Coordinated care reshapes health service

Integration of physical, mental health care helping county’s Medicaid beneficiaries

By Marissa Harshman, Columbian Health Reporter

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Clark County emerged last year as the state leader in integrated Medicaid services. A review of the first year of integrated physical and behavioral health services shows Clark County residents are benefitting from the new approach.

Take Kate, for example.

Kate is a member of Community Health Plan of Washington — one of two health organizations providing managed care services for Medicaid beneficiaries in Clark County. Community Health Plan offered Kate’s story as an example of how the system is working locally. The organization altered the name of the member to protect her privacy.

Kate has been diagnosed with schizophrenia, congestive heart failure, hypertension and end-stage kidney failure. She’s been homeless many times over the last several years and was often hospitalized. She also frequently had conflicts with her kidney dialysis provider and would leave before completing treatment.

Neither Kate’s primary care provider nor her mental health provider knew about her issues at the dialysis center. But, after a call to the crisis line following a dispute at the center, Community Health Plan stepped in.

Kate was assigned a case manager who briefed her care providers about the issues and helped Kate develop conflict resolution skills. A community health worker accompanied Kate to dialysis appointments and helped her find affordable housing.

Today, Kate is thriving. Her mental health symptoms are improving, and she’s complying with kidney dialysis treatment. She hasn’t been hospitalized in more than nine months.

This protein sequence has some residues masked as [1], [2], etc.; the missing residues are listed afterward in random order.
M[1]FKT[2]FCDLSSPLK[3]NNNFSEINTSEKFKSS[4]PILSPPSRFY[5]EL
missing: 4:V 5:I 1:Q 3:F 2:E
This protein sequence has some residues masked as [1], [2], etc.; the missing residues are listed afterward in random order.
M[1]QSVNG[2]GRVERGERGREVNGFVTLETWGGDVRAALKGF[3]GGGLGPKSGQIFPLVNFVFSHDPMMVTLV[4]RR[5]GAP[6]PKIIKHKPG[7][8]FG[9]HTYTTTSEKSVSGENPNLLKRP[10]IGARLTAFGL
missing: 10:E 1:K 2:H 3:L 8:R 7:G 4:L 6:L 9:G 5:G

That, according to Community Health Plan of Washington, is an example of how coordinated care has been made possible under the integrated services model.

“It’s amazing to see the level of collaboration between behavioral and primary care and social support services,” said Connie Mom-Chhing, director of fully integrated managed care for Community Health Plan. “The silos have improved, from my perspective.”

Early adopter

Clark and Skamania counties implemented fully integrated Medicaid managed care in April 2016. The model combines physical health, mental health and substance use disorder services under one managed care plan. In Southwest Washington, the two available plans are Molina Healthcare of Washington and Community Health Plan.

The Southwest Washington region was the first, and still the only, in the state to fully integrate the services, making it an early adopter of the model that is required statewide by Jan. 1, 2020.

Officials with the Washington State Health Care Authority, which oversees the Medicaid program, consider the adoption of integrated services in Southwest Washington a success.

“I can’t speak highly enough of the county people and the providers in Southwest Washington,” said Isabel Jones, integration policy manager at the Health Care Authority. “From the beginning, they have had such a collaborative attitude.”